Money Matters November 6, 2008

Managing year-end mutual fund distributions

Two months and counting and we can finally say good-bye to 2008. During 2008, we have seen more 100+ point moves in the markets, both up and down days. There were also a large number of days where the intraday move exceeded 100 points. The final two months may continue this type of volatility. While this may be frustrating or worrisome, it is also the time of year where most mutual funds declare and pay their dividends and capital gains for the year. For retirement accounts, this is not particularly an issue. However, for taxable accounts, this may add hundreds if not thousands to your income tax bill for the year.

As I have said before, 2008 may be a year where many equity funds distribute a capital gain dividend even though their overall performance is down for the year. This occurs when fund managers are forced to sell long-term holdings that represent large gains. If the recognized gains exceed the recognized losses during the year, then the fund must distribute at least ninety percent of those gains prior to the end of the calendar year. However, it is possible many of the funds also have recognized significant losses due to the extreme moves in the markets and thus may not pay a capital gain. Fortunately, this is something most mutual funds are willing to provide advance guidance for their shareholders.

As investors, a review of your taxable portfolios and the large mutual fund holdings within each should alert you to potential problems. Capital gain distributions can exceed one or two dollars per share depending upon the fund. While losses can still be recognized during the remainder of the year and thus offset large capital gain distributions on the federal Schedule D form, there is no such offset on the Tennessee return.

With a phone call to the mutual fund office, you should be able to determine when capital gains will be distributed and the record date. This is the date the fund uses to determine which shareholders will receive those distributions. In some cases, there may be a few days between the record date and the payment date. So, it is more important to know the record date. If it is advisable to avoid the capital gain distribution, then the shares must be sold prior to the record date. The fund managers may also be able to let you know when an estimate of the distributions will be available.

Depending upon the amount of interest, dividends, and distributed gains, the total may exceed Tennessee's exempt income limit and thus show taxable income for Tennessee. Six percent (6%) of the amount of income exceeding the exemption is due in tax. The exempt income is $1,250 for single filers and $2,500 for married filers filing jointly.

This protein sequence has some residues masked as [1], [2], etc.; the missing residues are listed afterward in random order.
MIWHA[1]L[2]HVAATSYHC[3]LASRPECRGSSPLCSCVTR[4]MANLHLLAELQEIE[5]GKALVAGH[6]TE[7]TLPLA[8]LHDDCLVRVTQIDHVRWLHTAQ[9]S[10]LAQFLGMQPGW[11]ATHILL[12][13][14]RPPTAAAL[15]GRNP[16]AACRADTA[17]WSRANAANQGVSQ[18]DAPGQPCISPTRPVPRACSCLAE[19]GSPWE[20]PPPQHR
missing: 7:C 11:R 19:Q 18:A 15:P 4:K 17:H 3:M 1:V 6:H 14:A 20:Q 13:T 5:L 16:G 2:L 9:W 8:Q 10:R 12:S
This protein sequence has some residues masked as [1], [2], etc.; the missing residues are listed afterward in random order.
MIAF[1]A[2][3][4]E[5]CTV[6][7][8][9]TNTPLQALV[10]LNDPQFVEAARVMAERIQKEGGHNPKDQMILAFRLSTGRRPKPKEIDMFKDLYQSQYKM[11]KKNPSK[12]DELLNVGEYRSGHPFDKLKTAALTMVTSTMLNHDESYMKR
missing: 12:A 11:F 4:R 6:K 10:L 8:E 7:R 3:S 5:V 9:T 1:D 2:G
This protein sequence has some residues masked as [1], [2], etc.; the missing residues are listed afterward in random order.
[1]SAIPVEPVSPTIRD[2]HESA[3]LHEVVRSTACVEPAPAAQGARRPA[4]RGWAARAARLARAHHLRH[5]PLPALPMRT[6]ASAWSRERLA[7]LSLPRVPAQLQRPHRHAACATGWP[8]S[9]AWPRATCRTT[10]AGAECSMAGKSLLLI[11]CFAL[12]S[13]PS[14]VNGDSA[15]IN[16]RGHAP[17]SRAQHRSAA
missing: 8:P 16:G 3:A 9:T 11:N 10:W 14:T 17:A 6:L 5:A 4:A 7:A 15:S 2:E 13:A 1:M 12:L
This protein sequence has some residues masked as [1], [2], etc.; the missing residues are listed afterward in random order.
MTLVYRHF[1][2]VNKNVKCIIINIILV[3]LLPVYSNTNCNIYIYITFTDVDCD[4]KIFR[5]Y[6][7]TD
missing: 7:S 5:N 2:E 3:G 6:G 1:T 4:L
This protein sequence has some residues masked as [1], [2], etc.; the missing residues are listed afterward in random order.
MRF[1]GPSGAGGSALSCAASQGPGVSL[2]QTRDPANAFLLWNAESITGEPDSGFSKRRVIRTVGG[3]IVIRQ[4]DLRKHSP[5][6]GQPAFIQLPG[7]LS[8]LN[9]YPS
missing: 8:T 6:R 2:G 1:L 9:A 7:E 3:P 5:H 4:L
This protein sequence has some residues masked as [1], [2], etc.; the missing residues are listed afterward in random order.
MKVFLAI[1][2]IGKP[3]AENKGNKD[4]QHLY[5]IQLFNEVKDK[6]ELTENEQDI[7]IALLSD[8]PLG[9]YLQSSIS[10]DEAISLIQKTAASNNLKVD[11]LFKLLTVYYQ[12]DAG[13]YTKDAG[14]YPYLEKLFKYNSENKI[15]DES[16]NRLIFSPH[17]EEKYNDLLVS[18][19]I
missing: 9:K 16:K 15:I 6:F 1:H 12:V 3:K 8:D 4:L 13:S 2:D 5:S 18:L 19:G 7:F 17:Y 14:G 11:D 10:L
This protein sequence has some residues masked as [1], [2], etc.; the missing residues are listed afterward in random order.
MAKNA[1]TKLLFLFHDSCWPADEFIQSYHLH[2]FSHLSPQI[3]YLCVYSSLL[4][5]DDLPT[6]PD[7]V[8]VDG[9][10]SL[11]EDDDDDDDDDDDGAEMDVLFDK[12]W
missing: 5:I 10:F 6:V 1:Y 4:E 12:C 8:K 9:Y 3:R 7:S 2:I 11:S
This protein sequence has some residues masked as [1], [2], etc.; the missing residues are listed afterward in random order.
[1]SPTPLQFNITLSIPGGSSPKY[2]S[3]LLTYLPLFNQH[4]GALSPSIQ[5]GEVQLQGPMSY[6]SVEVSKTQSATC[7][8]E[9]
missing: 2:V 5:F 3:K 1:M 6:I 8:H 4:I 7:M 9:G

It is important to understand and know all of the tax rules governing sells, recognition of gains as well as losses, state taxable income, and the true tax impact of actions taken. If this is not your area of expertise, then I would suggest finding an advisor who is clearly knowledgeable in this important area. As most of you know, what the IRS giveth, they can also take away. There is a rule called 'wash sale', and this rule disallows a loss being taken when the same asset is repurchased within 30 days. Thus, it is not advisable to sell a mutual fund to avoid the capital gain distribution when it is your intent to immediately purchase it back. The recognition of the loss is disallowed, so one of the benefits of selling is lost. If you plan to stay out of the fund for the 30 days, then you are also out of the market for that period of time. Potentially, any benefit gained from avoiding the capital gain distribution may be lost, if significant moves to the upside occur in the market while you are sitting on the sidelines.

Tax planning and management is not for the amateur. There are other factors to consider and potentially other solutions which can be implemented. My intent today is to alert you to the potential tax liability looming in the days ahead as each fund takes steps to determine the distributions they will be required to pay during 2008.

If you need assistance in managing your investments and how they may impact your retirement, taxes, and estate planning, it may be time to seek a CERTIFIED FINANCIAL PLANNER™ (CFP). There are several in our area and you can locate them through two websites: and

HOW TO REACH THE WRITER: Would you like a response to a financial question? Send your question to Doug Horn, 115 W. Broadway, Maryville, TN 37801. Be sure to mark your envelope Money Matters. Doug Horn, CFP, is an area financial planner with more than 24 years financial experience and founder of Quality Financial Concepts, located in downtown Maryville on Broadway. Doug Horn, CFP, Registered Investment Advisor in Tennessee and Texas and Registered Principal, Branch Office of and Securities offered through CUE Financial, Member FINRA, SIPC.

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